• Reverse transcription- reverse transcriptase converts viral RNA to DNA
  • Recombination- viral DNA is pasted into the host cell DNA
  • Transcription- cell DNA undergoes normal transcription
  • Assembly-  new viruses assembled into virions
  • Budding- immature virus released
  • Release-the immature virus breaks from the host cell
  • Maturation-viral protease finishes cutting of viral protein to form a mature virus

Latency is the ability of a virus to remain integrated into the host cell genome and cause no signs or effects. The virus can be transmitted through the carrier shows no symptoms of infection. When retroviruses are transmitted from parent cells to daughter cells, this is described as vertical transmission. If the transmission is from one cell to another directly, this is the horizontal transmission.

Final Revision

The protein coat of a virus is known as a

A phage that becomes part of a bacterial chromosome is a

The bursting of a host cell is also called

What type of life cycle is characteristic of temperate viruses?
Lysogenic cycle

Viruses are classified according to which genetic material,_ or _, makes up its core

Early work on viruses was done on the
Tobacco mosaic virus

New, complete virus particles are known as

Viruses are much __ than bacteria in size

If a virus does not cause disease immediately after it enters the organism, it is said to be

Which of the following is a helical virus?
Tobacco mosaic virus

What does the solid line in box 3 of the diagram represent?
Viral DNA

The term viroid refers to a
Disease-causing particle made of RNA that has no capsid

What is the structure of the virus that causes the common cold?

Louis Pasteur’s treatment for rabies worked by
Injecting weakened virus into infected people to stimulate disease-fighting mechanisms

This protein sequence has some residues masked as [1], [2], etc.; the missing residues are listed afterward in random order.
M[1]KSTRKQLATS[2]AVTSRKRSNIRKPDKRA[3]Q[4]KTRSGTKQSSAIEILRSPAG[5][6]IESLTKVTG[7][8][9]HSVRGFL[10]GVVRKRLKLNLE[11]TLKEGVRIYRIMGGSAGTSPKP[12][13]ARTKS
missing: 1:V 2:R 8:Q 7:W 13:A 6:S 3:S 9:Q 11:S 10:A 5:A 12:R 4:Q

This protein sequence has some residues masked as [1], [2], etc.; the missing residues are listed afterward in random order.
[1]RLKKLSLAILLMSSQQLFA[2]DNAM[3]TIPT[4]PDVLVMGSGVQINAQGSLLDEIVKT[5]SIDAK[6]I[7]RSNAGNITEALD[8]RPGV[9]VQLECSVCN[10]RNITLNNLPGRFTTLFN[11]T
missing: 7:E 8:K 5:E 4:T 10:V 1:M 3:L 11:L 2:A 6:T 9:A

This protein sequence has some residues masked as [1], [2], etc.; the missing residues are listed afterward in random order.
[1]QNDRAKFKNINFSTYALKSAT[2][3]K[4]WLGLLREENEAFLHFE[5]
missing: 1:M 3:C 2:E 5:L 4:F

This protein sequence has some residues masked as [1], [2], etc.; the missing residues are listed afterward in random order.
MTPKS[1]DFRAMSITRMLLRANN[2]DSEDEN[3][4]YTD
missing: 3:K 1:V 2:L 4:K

Transduction is the process in which
A phage picks up a portion of host cell DNA and transfers it into another host cell

Which of the following is represented by steps 1, 2, 3, and 4 in this diagram?
The lysogenic cycle

At which stage in this process does phage DNA first become a prophage?

Sometimes a virus can carry some of its host’s genes with it into the next host cell it infects. This process is known as

Which of the following is often used to determine an organisms antibody response to viruses

Retroviruses are the only viruses that
Make DNA from RNA

The T-even phases can infect and destroy
Bacteria cells

Which structures in T4 pages contain proteins that have a chemical affinity with bacterial cell walls?
Tail fibers

When cold viruses invade the human body, most are quickly destroyed by the body’s immune system. A few of the viruses will not be destroyed because they
are resistant to immediate attack by the immune system

The genomes of some RNA viruses take over the machinery of the host cell by
inactivating the host cell ribosomes

Scientists think that viruses evolved after cells because
viruses require cells to survive

AIDS is caused by a

Viruses that introduce viral genes into the bacteria without causing cell lysis or the production of virions are
temperate phages

Viruses are classified based on all of the following except